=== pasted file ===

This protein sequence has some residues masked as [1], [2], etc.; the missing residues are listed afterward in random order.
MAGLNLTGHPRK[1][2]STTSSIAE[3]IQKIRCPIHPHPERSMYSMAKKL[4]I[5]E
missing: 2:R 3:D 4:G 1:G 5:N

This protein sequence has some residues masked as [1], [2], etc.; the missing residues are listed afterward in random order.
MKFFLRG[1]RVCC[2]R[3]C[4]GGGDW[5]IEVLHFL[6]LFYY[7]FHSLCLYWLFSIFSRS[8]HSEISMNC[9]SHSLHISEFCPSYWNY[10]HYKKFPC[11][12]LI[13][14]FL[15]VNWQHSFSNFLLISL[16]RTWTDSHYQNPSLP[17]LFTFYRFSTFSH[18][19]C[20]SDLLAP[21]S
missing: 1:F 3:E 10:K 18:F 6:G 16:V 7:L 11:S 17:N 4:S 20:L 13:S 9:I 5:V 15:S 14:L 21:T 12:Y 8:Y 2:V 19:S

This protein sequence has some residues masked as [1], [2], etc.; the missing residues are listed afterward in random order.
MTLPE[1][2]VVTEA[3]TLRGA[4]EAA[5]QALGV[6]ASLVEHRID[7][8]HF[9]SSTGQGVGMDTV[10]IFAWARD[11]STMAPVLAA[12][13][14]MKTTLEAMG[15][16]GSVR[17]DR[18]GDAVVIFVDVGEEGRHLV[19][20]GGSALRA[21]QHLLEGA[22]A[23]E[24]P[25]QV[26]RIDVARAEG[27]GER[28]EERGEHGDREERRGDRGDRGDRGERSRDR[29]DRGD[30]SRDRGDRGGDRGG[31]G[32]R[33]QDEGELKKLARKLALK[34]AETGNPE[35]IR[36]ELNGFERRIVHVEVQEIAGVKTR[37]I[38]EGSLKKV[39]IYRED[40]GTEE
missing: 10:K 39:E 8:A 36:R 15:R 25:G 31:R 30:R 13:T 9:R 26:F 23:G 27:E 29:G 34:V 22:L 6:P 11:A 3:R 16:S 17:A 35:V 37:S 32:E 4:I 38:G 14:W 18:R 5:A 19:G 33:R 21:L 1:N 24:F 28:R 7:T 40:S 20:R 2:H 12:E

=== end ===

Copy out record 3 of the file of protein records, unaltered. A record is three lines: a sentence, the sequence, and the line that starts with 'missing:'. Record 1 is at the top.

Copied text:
This protein sequence has some residues masked as [1], [2], etc.; the missing residues are listed afterward in random order.
MTLPE[1][2]VVTEA[3]TLRGA[4]EAA[5]QALGV[6]ASLVEHRID[7][8]HF[9]SSTGQGVGMDTV[10]IFAWARD[11]STMAPVLAA[12][13][14]MKTTLEAMG[15][16]GSVR[17]DR[18]GDAVVIFVDVGEEGRHLV[19][20]GGSALRA[21]QHLLEGA[22]A[23]E[24]P[25]QV[26]RIDVARAEG[27]GER[28]EERGEHGDREERRGDRGDRGDRGERSRDR[29]DRGD[30]SRDRGDRGGDRGG[31]G[32]R[33]QDEGELKKLARKLALK[34]AETGNPE[35]IR[36]ELNGFERRIVHVEVQEIAGVKTR[37]I[38]EGSLKKV[39]IYRED[40]GTEE
missing: 10:K 39:E 8:A 36:R 15:R 25:G 31:R 30:R 13:T 9:R 26:F 23:G 27:E 29:G 34:V 22:L 6:P 11:A 3:R 16:S 17:A 35:V 37:S 32:E 4:I 38:G 14:W 18:R 5:A 19:G 33:R 21:L 1:N 24:F 28:R 7:T 40:S 20:R 2:H 12:E